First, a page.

The practice of female circumcision in African and Muslim societies in Africa.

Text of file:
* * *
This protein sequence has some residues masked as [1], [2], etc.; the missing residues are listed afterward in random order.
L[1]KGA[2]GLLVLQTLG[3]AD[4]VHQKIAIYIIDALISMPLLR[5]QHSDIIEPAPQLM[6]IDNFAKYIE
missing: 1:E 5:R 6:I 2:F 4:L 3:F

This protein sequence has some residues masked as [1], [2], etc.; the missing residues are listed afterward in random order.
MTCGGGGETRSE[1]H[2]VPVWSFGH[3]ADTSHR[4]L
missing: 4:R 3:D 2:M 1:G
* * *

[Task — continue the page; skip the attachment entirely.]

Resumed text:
The purpose of this study is to ascertain the reason for the continuation of the practice of female circumcision in certain African and Muslim societies in Africa, despite attempts at abandonment by many international aid agencies, researchers, governments and individuals. The girls and women belonging to the respective communities who have been subjected to the practice of female circumcision are experiencing detrimental effects to their health and well-being. A multidisciplinary, critical and analytical approach has been utilized throughout the study. This study traces the practice from earlier times to the present era. The respective areas where this phenomenon exists have been illustrated. The physiology of the practice of female circumcision provides details on the procedure, the complications that result from the practice are highlighted, and the practice of female circumcision within the South African milieu is also indicated. Religion and culture as well as ethics and morals in the context of African Traditional Religion (ATR) are discussed, thus facilitating a critique of the religion. Various key beliefs and concepts that give rise to the practice and its continued persistence have been elucidated. Likewise, female initiation rite, with and without the practice of female circumcision, has been mentioned. Moreover, the reason why diviners have been singled out as the most suitable persons to campaign against female circumcision have been addressed. The retaining of the practice by societies that converted from African Traditional Religion to Islam in earlier centuries is clarified with focus on the manner by the clergy accommodated the practice into Islam. This thesis focuses on the need for clergy and diviners to be included in campaigns to discontinue the practice. The erroneous focus on the sexual aspects is ascertained. The perpetuation of the practice due to the emphasis on fertility and ancestor veneration is also highlighted. This study has indicated why the practice persists in African and Muslim societies and offers effective solutions towards abandonment of the practice. The concept of cultural hermeneutics has been applied to the practice and to ancestor veneration. This theory indicates that the beneficial aspects, that is, the ethics and morals in African Traditional Religion and in ancestor veneration should continue to remain intact and only such teachings that actually condone the practice should be expunged. Anti-campaigners should consider the application of the aforementioned theory as outlined in this thesis at their gatherings. A plea is made that female initiation rite should be retained because it provides education to initiates, but the cutting involved in female circumcision should be abolished. This thesis affirms that all the Aḥādīth (Traditions of Prophet Muhammad that some Muslim Jurists had cited to justify the practice in Islam are unauthentic. Therefore, it is pertinent for Muslim jurists to effectively condemn this practice. By abandoning the practice, the health and welfare of the girls and women from the practicing communities would substantially improve. Undoubtedly, the implementation of this change will encourage social transformation.
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